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Accounting research and researchers of the nineteenth century and the beginning of the twentieth century: an international survey of authors, ideas and publications

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  • Richard Mattessich
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    Abstract

    At the beginning of the nineteenth century the former glory of Italian accounting was overshadowed by its decline during the eighteenth century, and literature from France, England, Germany, America and other countries took centre-stage. 'Theories of accounts' (rather than 'accounting theories') dominated not merely the early but also the later part of this century when Italian accounting had regained a prominent position beside other countries. The relation of those theories to the 'charts of accounts'-which later became so prominent in Continental Europe is historically important. The controversies over personalistic versus materialistic accounts and that between entity versus proprietary theories, as well as the emergence of other theories are discussed with reference to individual authors. Diverse topics from railroad accounting and auditing to various aspects of cost accounting are investigated. Particularly important are the pioneering efforts of this period that anticipated further developments. These manifested themselves in the following ideas: entity theory, flow of funds statement, matrix accounting, different aspects of valuation, allocation and depreciation, price-level adjustments and indexation, current values, exit values, residual income valuation, managerial control, the emergence of competing accounting (and Bilanz) theories, the separation of fixed from variable costs, fixed and flexible budgeting, zero-based budgeting, PERT, transfer prices, break-even charts, variance analysis, job-order costing, labour and machine hour rates, standard costing, price determination, integrating financial and cost accounting, clean surplus theory, agricultural accounting, holding gains, and other topics. Appendix A offers an overview of Nineteenth century scholars concerned with accounting history (together with one representative work of each), and Appendix B lists the nationally (and often internationally) prominent names of accounting authors born in the nineteenth century but also or exclusively active during the twentieth century. The paper integrates approximately 400 publications of which less than half are of the English tongue.

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    File URL: http://www.tandfonline.com/doi/abs/10.1080/0958520032000084978
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    Bibliographic Info

    Article provided by Taylor & Francis Journals in its journal Accounting History Review.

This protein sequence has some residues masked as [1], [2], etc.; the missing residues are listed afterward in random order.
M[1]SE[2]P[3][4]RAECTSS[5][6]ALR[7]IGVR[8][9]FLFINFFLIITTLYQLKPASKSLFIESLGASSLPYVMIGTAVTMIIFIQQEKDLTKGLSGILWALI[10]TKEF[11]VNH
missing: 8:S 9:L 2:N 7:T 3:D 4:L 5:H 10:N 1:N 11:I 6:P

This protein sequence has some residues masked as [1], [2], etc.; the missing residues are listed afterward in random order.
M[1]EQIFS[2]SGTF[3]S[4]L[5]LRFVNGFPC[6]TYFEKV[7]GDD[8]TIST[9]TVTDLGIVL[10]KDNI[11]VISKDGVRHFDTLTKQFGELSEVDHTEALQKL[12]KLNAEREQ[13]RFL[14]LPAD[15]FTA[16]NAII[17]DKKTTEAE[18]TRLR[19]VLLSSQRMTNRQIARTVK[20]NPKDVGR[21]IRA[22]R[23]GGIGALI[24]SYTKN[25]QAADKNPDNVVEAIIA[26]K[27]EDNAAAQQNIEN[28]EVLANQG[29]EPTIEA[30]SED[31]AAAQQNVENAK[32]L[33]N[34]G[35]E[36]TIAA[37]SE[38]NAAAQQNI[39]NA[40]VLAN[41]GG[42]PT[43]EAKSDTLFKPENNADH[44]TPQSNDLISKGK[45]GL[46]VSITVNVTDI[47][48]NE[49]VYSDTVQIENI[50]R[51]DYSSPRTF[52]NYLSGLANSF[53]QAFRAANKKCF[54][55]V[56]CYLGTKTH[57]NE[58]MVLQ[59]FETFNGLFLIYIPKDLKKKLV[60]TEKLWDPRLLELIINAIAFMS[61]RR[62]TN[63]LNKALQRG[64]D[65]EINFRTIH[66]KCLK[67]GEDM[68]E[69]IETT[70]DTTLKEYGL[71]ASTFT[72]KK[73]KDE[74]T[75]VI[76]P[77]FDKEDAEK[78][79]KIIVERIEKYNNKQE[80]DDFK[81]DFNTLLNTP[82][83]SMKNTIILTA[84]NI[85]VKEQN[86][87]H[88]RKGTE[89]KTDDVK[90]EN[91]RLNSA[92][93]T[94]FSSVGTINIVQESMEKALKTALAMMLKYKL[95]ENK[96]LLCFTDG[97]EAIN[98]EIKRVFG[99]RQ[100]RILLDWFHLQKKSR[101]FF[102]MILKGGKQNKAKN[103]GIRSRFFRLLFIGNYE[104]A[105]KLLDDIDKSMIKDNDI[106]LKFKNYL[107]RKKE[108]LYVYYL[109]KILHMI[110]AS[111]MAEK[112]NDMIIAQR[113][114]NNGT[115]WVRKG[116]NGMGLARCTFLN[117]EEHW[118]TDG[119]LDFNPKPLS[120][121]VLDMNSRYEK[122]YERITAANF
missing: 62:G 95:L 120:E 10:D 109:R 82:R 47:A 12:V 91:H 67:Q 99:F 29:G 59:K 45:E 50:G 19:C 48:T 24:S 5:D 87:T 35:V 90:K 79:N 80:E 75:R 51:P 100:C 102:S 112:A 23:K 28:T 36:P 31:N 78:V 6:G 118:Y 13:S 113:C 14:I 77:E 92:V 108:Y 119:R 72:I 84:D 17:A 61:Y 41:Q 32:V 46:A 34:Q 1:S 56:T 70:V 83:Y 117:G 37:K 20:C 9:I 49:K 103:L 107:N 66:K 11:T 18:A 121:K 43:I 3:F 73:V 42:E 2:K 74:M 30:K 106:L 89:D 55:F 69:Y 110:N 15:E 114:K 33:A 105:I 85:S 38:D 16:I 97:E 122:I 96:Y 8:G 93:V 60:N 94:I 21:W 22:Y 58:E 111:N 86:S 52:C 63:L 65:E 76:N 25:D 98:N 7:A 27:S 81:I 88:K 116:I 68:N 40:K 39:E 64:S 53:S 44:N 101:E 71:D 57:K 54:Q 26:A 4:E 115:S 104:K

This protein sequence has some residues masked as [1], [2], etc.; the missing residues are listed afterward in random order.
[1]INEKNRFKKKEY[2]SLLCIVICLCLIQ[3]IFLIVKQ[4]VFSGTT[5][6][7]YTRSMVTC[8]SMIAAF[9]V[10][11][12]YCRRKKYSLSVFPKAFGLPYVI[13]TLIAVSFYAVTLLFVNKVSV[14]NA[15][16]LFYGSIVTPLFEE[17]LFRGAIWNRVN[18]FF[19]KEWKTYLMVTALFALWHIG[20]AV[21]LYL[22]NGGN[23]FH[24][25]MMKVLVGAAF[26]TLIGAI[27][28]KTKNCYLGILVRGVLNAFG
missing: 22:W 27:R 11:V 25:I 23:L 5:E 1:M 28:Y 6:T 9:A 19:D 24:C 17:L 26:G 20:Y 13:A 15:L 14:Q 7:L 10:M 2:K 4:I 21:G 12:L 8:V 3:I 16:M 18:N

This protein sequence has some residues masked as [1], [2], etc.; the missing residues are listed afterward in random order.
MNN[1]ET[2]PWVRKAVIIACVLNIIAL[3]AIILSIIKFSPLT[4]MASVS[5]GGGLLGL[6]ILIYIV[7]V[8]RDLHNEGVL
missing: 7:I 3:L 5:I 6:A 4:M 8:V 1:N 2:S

Volume (Year): 13 (2003)
    Issue (Month): 2 ()
    Pages: 125-170

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    Handle: RePEc:taf:acbsfi:v:13:y:2003:i:2:p:125-170

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    Web page: http://www.tandfonline.com/RABF21

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    Keywords: Accounting research; history; nineteenth century; Twentieth century (beginning); innovations; international;

    References

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    Please report citation or reference errors to , or , if you are the registered author of the cited work, log in to your RePEc Author Service profile, click on "citations" and make appropriate adjustments.:
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    1. Richard Fleischman & Thomas Tyson, 2000. "Parallels between US and UK cost accountancy in the World War I era," Accounting History Review, Taylor & Francis Journals, vol. 10(2), pages 191-212.
    2. Tomkins, Cyril & Groves, Roger, 1983. "The everyday accountant and researching his reality," Accounting, Organizations and Society, Elsevier, vol. 8(4), pages 361-374, October.
    3. Mattessich, Richard, 2003. "Accounting representation and the onion model of reality: a comparison with Baudrillard's orders of simulacra and his hyperreality," Accounting, Organizations and Society, Elsevier, vol. 28(5), pages 443-470, July.
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    Cited by:
    1. Garry D. Carnegie & Christopher J. Napier, 2012. "Accounting's past, present and future: the unifying power of history," Accounting, Auditing & Accountability Journal, Emerald Group Publishing, vol. 25(2), pages 328-369, February.
    2. Ericka Costa & Tommaso Ramus, 2012. "The Italian Economia Aziendale and Catholic Social Teaching: How to Apply the Common Good Principle at the Managerial Level," Journal of Business Ethics, Springer, vol. 106(1), pages 103-116, March.

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